Why is the Apostle Peter Called Simon Bar-Jonah?

I found it odd that Jesus would address Peter as “Simon bar-Jonah” after his declaration of Jesus as the Christ (Matthew 16:17) — not because it’s uncommon for men to be referred to as “the son of” someone in the biblical text, but because the occurrence takes place so soon (in the text) after Jesus’ declaration that the only sign that the “wicked and adulterous generation” would receive was “the sign of [what I assume to be the prophet] Jonah” (16:4). Do you see anything beyond the coincidental double appearance of the name Jonah here?

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Did the Scriptural Authors Intend their Figural Meanings?

I’m wondering to what degree you believe that the original authors of the text(s) were deliberately employing [analogies, types, themes, metaphors, “word pictures”, etc.]? Was the intellectual complexity that you perceive present in the original authorship context, or has the Spirit has orchestrated a significantly bigger picture than those authors could have ever intended?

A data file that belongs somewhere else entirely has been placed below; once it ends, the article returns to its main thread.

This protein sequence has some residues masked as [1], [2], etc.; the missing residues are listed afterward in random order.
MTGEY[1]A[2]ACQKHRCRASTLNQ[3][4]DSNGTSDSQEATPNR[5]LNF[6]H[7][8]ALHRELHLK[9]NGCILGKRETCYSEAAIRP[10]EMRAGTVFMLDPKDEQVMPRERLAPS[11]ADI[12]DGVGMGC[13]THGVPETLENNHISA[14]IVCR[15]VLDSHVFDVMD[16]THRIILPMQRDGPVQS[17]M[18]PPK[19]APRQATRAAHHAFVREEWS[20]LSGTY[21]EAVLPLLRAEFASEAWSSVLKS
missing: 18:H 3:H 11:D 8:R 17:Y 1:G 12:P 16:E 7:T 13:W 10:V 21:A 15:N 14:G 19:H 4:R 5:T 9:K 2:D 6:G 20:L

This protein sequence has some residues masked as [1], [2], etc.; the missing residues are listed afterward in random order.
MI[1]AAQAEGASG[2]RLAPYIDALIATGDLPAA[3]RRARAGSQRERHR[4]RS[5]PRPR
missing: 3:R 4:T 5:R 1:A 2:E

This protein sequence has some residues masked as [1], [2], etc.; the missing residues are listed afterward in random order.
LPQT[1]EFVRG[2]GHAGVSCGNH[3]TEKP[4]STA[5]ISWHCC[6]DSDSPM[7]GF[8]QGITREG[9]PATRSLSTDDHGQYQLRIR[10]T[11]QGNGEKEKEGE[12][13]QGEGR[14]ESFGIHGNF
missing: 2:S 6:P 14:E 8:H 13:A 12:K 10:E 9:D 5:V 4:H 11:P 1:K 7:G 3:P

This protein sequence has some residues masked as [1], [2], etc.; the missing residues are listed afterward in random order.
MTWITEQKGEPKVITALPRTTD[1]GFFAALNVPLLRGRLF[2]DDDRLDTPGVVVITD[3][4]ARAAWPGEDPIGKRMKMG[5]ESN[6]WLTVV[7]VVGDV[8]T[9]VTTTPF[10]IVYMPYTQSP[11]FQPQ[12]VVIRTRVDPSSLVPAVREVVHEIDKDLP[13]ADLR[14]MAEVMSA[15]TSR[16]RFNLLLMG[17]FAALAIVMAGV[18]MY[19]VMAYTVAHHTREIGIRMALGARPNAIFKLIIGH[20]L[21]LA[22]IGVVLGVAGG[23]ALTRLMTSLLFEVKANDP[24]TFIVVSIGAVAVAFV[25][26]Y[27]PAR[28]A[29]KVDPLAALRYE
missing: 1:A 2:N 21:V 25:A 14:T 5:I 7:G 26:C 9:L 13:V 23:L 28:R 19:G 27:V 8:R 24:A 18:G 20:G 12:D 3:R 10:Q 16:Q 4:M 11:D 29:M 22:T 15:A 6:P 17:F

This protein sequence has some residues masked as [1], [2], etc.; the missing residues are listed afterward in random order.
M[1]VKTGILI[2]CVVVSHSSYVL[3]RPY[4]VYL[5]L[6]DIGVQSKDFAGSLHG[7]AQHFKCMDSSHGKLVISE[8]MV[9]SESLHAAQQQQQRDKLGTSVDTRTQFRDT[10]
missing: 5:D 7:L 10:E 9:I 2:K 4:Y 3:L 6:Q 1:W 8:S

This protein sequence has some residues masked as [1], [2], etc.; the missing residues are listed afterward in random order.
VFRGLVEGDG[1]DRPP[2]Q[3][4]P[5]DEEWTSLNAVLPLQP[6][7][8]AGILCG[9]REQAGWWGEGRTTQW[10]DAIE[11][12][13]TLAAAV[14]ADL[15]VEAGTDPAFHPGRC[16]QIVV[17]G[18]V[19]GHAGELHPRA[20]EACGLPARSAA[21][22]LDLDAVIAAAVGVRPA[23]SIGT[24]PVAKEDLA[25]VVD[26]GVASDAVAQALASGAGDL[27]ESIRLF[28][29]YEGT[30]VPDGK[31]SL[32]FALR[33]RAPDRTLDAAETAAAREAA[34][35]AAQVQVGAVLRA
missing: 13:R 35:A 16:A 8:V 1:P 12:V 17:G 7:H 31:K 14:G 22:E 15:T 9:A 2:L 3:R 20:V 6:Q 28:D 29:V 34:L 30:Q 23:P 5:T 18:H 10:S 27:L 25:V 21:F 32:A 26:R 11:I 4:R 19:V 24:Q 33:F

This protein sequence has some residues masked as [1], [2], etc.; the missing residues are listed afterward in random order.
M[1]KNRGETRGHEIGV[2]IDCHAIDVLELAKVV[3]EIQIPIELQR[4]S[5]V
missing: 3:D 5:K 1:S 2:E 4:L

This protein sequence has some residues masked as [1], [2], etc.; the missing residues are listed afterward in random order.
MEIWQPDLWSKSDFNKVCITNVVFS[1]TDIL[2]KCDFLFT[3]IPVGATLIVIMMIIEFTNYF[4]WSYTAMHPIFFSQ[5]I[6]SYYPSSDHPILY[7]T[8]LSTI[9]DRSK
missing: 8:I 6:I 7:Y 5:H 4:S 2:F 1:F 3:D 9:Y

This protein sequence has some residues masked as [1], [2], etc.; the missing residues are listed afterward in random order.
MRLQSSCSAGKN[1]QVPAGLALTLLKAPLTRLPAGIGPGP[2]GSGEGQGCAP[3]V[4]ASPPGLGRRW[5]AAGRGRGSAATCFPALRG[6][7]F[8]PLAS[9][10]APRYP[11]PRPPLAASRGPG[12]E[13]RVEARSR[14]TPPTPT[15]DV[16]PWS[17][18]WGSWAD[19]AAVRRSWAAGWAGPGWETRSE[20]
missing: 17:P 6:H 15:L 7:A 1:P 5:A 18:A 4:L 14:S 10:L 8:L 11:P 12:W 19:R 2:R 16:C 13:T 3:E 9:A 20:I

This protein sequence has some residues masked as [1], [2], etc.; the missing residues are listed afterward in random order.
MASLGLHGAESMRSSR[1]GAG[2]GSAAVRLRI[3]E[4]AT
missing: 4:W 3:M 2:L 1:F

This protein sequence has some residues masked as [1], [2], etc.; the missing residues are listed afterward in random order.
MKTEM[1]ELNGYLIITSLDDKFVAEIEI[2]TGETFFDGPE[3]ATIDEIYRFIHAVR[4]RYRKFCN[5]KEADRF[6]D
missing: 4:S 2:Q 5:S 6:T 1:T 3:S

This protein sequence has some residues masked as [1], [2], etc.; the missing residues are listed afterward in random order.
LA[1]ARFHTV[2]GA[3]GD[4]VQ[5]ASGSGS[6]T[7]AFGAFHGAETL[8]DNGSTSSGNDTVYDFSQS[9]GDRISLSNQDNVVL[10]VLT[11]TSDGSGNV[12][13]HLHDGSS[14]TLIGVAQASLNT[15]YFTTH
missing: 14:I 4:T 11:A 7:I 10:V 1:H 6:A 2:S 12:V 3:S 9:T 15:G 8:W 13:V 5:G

For example, on your recent answer to the Pool of Bethsaida question, you draw attention to and relevance from the 38-year infirmity of the healed man, and offer a many-minutes-long unpacking of the significance of that number and how it fits the oft-employed water theme in the book of John, etc. My question(s), as applied to this particular situation, would be something like the following:

– Was the man really suffering for exactly 38 years, or did John just pick a number that fit the metaphor he intended to convey?

– Did John know the significance of 38 years. Was he intentionally communicating as deeply as [you believe], or is that depth something the Spirit applies “at a layer above”, that is, across the larger biblical narrative?

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